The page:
Yesterday afternoon we dropped in to see what was left of the England-India match after India were bowled out cheaply for 153 runs. Our visit was all in the name of introducing a Canadian friend to one form of the game of cricket (the One Day International).
As the home team wasn’t playing, attendance figures were very low. It didn’t stop the fans of both teams enjoying the short game. The Barmy Army (England fans) were in full swing and song.
Yesterday was Boxing Day where many people in Sydney’s city centre were engaged in post-Christmas shopping.
Over near St Mary’s Cathedral, members of the Indonesian community were commemorating the tenth anniversary of the devastating Boxing Day tsunami.
Amid music and poetry, there were performances from the Suara Indonesia Dance Group, including a moving interpretive piece staged in the fountain.
If not for a chance glimpse at a bill poster outside the Lazy Bones live music venue in Marrickville, we would have been blissfully unaware of the fact that Ursula Yovich was appearing there with Alma Music last night.
As well as a stellar stage, film and television career as an actress, Ursula Yovich is also a talented singer and songwriter. Adm Ventoura (bass player, composer and producer) is the man behind Alma Music, a collaborative and moving feast of musicians.
And BTW, Ms Yovich’s voice is AMAZING.
Last week on the ABC panel program Q & A, Arrernte elder Rosalie Kunoth-Monks responded in the most eloquent and dignified way when another panelist touted assimilation as a solution to ‘the Aboriginal problem’. Actions in the name of assimilation have inflicted much pain and anguish on the first persons of Australia, none the least of which were those of the Stolen Generation.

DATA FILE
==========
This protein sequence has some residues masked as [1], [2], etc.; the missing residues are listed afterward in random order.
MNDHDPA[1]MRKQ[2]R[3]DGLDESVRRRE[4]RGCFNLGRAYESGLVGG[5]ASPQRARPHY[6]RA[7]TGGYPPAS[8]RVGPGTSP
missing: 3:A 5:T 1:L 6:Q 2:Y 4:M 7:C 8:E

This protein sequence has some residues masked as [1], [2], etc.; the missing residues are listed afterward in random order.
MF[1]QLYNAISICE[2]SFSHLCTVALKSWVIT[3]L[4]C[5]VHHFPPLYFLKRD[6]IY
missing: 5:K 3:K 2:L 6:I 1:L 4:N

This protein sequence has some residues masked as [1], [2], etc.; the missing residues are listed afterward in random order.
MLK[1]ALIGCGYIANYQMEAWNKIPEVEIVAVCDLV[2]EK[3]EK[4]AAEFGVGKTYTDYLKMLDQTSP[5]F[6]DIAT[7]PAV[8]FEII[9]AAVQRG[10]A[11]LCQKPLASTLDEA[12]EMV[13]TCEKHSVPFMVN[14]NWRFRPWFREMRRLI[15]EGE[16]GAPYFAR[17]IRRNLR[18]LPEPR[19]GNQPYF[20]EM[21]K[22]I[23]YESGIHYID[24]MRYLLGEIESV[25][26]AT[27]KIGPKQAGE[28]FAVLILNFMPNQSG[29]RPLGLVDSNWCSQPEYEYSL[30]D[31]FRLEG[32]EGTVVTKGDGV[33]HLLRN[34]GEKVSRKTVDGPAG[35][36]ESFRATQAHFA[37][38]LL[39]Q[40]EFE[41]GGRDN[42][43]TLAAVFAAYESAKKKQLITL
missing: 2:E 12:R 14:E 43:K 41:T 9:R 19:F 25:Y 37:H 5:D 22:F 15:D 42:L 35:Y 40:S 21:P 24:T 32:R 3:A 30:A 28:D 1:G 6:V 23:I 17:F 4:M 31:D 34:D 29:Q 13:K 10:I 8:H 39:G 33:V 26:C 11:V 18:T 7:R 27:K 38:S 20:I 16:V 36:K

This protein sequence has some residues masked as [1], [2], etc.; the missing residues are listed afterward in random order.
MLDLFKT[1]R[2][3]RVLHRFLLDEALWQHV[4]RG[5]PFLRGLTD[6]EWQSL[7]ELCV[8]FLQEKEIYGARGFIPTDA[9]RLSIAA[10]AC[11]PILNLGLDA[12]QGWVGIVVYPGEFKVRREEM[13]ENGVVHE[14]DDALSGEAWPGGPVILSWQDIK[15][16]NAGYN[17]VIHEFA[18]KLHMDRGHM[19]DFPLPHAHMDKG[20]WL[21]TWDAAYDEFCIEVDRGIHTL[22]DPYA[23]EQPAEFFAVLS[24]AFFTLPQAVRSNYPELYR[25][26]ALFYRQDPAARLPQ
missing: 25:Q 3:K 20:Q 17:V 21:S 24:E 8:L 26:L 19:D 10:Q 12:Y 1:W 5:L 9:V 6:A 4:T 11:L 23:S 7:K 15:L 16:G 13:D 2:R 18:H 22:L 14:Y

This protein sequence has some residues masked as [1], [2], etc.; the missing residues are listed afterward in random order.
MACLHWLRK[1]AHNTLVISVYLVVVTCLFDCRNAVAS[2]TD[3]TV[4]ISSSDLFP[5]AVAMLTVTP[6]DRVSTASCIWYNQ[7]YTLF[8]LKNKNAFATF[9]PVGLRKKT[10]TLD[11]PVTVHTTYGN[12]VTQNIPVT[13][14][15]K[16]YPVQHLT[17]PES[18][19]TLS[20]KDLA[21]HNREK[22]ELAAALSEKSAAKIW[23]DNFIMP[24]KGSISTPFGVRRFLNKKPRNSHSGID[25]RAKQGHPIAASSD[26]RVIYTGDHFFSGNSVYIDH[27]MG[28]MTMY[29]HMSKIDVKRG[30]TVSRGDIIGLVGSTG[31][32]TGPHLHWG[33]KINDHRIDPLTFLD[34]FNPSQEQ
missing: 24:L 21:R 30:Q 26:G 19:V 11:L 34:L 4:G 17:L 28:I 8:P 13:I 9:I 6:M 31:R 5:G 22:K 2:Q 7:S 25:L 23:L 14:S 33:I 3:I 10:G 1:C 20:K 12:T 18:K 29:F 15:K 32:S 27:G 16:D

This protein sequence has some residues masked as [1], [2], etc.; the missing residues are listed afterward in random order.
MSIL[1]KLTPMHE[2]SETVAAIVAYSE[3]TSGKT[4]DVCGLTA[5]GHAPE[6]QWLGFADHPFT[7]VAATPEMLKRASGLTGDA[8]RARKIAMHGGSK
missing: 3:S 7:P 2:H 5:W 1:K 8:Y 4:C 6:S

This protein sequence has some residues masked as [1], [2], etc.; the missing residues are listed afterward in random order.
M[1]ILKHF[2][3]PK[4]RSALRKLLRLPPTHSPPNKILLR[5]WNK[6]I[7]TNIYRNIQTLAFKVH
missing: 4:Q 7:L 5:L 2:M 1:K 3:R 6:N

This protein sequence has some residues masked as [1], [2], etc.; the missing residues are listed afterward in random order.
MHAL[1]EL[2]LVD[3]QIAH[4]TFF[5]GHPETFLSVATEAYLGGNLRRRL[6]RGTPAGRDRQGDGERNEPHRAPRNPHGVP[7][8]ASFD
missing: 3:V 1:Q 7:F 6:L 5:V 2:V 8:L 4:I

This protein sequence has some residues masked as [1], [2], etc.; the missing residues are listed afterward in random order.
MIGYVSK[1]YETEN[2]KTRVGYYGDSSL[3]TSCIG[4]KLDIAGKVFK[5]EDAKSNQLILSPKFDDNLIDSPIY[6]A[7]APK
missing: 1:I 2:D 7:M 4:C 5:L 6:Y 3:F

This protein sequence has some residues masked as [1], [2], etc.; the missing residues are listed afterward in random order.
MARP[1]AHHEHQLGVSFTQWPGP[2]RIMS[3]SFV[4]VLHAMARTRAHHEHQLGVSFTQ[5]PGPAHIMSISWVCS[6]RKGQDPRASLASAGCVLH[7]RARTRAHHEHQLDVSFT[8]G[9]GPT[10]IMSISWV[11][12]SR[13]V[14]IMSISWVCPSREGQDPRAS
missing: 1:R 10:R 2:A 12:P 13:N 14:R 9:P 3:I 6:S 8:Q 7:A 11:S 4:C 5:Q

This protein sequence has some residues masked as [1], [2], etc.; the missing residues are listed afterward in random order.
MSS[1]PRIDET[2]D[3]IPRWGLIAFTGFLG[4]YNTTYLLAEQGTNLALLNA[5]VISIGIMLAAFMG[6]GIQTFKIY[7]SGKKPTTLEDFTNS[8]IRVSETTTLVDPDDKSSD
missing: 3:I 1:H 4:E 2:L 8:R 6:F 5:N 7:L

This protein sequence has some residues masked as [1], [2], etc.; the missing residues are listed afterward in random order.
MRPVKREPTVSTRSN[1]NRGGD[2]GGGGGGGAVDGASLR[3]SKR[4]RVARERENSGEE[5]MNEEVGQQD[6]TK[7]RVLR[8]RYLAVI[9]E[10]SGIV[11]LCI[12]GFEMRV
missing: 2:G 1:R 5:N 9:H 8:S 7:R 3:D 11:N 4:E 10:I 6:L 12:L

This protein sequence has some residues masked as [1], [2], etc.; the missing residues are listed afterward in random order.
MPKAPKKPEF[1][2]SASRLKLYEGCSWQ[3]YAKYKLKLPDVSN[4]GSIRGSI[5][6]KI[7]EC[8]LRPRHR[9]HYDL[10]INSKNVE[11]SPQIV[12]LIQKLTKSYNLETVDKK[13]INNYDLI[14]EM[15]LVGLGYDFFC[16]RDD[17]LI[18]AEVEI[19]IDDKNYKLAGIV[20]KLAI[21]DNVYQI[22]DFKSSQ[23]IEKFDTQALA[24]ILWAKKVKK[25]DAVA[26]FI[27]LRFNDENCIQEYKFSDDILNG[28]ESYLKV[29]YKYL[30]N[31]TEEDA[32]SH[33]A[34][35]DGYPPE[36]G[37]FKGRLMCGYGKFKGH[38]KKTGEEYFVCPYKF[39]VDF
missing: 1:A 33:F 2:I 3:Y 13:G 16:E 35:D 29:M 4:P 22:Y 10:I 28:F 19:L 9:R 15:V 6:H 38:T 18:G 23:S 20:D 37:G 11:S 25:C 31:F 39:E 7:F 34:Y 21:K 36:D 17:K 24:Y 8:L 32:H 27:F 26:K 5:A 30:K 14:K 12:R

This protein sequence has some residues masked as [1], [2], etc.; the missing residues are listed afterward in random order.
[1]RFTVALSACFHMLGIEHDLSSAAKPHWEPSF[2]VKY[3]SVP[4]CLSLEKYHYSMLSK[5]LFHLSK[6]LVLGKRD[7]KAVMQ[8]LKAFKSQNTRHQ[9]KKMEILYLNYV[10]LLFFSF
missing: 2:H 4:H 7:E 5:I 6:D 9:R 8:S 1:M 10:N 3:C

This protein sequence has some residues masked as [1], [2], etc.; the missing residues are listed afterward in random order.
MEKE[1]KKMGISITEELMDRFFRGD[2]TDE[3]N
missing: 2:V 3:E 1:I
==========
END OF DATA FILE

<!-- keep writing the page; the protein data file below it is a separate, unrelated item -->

You know, I have a culture. I am a cultured person. I am not something that fell out of the sky for the pleasure of somebody putting another culture into this cultured being. John shows what is an ongoing denial of me. I am not an Aboriginal or indeed, indigenous. I am Arrernte, Alyawarre, First Nations person, a sovereign person from this country.
I didn’t come from overseas. I came from here. My language, in spite of whiteness trying to penetrate into my brain by assimilationists. i am alive, I am here and now, and I speak my language. I practise my cultural essence of me. Don’t try and suppress me and don’t call me a problem. I am not the problem.
I have never left my country nor have I ceded any part of it. Nobody has entered into a treaty or talked to me about who I am.
I am Arrernte, Alyawarre, female elder from this country. Please remember that.
I am not the problem.
Sad to wake to the news this morning of the death of actor Richard Griffiths. He leaves a great body of stage, film and television work behind as a testament to his talent.
The 1990s series Pie in the Sky was a particular favourite of mine. Here Griffiths (as policeman and restaurateur Henry Crabbe) worked alongside Maggie Steed (Margaret Crabbe) and Malcolm Sinclair (Assistant Chief Constable Freddy Fisher).
I was fortunate to see the three actors play together in Alan Bennett‘s The History Boys when the National Theatre stage production toured Australia in 2006 not to mention the entire ensemble cast.
Vale Richard Griffiths.
photo – radiotimes.com